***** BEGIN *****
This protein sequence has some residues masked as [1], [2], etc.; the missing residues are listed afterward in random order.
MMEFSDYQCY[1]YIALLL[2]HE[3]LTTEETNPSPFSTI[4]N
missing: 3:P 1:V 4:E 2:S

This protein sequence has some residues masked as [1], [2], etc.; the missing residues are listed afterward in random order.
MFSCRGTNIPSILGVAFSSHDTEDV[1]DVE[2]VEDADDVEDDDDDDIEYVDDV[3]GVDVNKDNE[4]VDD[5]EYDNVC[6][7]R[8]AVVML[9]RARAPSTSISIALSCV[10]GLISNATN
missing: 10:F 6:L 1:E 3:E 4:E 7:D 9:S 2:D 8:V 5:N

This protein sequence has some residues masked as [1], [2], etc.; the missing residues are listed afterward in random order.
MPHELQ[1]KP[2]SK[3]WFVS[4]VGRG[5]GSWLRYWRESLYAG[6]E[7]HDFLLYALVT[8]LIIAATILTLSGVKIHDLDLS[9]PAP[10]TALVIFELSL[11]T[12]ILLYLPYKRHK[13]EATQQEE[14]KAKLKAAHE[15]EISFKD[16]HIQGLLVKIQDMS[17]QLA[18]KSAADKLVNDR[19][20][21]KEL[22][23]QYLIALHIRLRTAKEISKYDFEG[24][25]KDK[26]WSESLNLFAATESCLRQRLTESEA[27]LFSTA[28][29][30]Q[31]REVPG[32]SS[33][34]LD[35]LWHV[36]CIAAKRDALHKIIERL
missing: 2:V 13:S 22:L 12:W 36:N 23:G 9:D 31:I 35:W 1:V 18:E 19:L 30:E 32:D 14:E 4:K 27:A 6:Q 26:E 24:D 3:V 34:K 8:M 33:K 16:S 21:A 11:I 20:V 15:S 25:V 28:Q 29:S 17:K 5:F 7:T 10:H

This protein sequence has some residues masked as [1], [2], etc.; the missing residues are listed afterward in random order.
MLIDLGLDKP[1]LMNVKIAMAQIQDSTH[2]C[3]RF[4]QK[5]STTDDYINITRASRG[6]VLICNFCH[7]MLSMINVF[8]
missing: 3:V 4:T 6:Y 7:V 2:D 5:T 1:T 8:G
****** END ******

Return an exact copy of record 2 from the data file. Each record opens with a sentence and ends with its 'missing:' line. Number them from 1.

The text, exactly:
This protein sequence has some residues masked as [1], [2], etc.; the missing residues are listed afterward in random order.
MFSCRGTNIPSILGVAFSSHDTEDV[1]DVE[2]VEDADDVEDDDDDDIEYVDDV[3]GVDVNKDNE[4]VDD[5]EYDNVC[6][7]R[8]AVVML[9]RARAPSTSISIALSCV[10]GLISNATN
missing: 10:F 6:L 1:E 3:E 4:E 7:D 9:S 2:D 8:V 5:N